FutureLearn will become the first massive open online course provider to offer a suite of postgraduate degrees entirely on its platform through a new partnership with Australia’s Deakin University.
Six postgraduate degrees will be on offer from early 2017, including four master’s degrees in cyber security, development and humanitarian action, information technology and financial planning; a graduate certificate in diabetes education; and a graduate diploma in property.
The initiative will allow students to take a free two-week taster course before deciding to enrol in a programme. Each programme will be made up of five short FutureLearn courses, and students will need to take 12 or 16 programmes to complete a master’s degree.
Beverley Oliver, deputy vice-chancellor at Deakin University, told Times Higher Education that the short courses allow students to complete their degree in “small chunks”, while carrying out additional self-directed study and completing assessments. They will also have the opportunity to join small online study groups.
She added that students registering for the degrees will be subject to the same entry requirements as students applying for face-to-face degrees on the university’s campus.
Tuition fees for the master’s degree will range from A$30,000 to $40,000 (£18,000 to £24,000), while the graduate certificate and the diploma will each cost A$13,140.
Unlike on face-to-face courses, international and domestic students will pay the same fees and most students will be “mature, self-directed learners” looking to advance or switch their career, Professor Oliver added.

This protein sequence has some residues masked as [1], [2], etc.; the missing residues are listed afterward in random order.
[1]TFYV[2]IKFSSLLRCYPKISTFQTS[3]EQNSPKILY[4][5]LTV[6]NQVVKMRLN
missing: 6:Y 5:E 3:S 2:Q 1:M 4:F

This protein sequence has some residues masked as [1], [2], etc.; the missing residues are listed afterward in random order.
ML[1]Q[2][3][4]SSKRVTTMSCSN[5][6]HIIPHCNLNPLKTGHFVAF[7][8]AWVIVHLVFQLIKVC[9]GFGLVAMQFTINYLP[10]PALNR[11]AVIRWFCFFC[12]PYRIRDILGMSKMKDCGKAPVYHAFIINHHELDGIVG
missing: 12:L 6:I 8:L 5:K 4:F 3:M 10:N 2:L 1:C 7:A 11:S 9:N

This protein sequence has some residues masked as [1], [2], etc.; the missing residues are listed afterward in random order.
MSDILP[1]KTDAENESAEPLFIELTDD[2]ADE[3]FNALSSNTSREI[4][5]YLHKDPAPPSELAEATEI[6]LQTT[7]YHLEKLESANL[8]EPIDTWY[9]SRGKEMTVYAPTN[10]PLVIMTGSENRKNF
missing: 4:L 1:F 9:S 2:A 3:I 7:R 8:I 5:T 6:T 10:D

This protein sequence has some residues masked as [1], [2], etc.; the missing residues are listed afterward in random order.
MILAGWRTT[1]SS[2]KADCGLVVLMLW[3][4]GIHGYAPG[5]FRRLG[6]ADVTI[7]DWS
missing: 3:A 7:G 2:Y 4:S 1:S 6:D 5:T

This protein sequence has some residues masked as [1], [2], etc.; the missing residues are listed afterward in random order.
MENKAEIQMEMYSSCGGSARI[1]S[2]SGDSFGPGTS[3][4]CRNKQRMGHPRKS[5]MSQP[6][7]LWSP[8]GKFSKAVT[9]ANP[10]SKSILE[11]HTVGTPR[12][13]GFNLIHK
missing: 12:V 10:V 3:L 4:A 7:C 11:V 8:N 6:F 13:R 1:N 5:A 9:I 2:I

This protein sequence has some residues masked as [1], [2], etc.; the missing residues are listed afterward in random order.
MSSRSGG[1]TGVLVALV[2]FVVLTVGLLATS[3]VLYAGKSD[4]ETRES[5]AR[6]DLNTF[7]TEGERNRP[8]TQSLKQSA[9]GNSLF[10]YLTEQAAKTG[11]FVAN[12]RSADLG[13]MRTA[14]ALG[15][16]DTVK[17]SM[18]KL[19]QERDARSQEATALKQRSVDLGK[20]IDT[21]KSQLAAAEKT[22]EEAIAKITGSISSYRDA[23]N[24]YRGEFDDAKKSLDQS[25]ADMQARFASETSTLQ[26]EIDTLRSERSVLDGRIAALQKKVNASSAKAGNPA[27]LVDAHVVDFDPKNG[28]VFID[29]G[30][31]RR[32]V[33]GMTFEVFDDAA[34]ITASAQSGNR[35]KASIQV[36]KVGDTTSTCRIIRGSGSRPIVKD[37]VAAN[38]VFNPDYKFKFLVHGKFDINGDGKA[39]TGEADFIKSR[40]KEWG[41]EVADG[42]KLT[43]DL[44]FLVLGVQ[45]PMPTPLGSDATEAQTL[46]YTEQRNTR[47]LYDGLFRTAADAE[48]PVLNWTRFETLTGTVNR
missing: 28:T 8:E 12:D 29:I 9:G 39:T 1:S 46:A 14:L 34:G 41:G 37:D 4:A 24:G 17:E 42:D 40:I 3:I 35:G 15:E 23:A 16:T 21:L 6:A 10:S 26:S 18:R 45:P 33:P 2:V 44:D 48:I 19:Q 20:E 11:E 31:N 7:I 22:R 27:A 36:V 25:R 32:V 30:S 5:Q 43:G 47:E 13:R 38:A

The new degrees follow the launch earlier this year of FutureLearn’s first programmes allowing students to earn credits towards a university degree, in partnership with the University of Leeds and the Open University, which owns FutureLearn.
In March, US Mooc provider Coursera launched a master’s degree in data science with the University of Illinois at Urbana-Champaign.
However, Matt Walton, chief product officer at FutureLearn, said the new initiative with Deakin is distinctive in that it offers a range of degrees and is delivered entirely through FutureLearn’s platform. He said the Coursera programme is partially delivered through Illinois’ own online platform.
The six postgraduate degrees are among the courses already on offer through Deakin University’s in-house learning management system, but Professor Oliver said FutureLearn’s global platform will enable students who are studying different subjects and based in different parts of the world to interact “more freely”.
“The learning management system is like a walled garden – you can only interact with students that are enrolled in the same subjects as you or occasionally the same degree, not with any student,” she said.
Jane den Hollander, vice-chancellor of Deakin University, added: “Now more than ever it is incumbent on universities to provide broadening, global experiences for their students. In a troubled world where borders seem to be closing, we need more learners engaging with peers around the world.
“These degrees are only the start. We are already exploring options for credit sharing with other FutureLearn partners around the world to further enrich the experience for our learners.”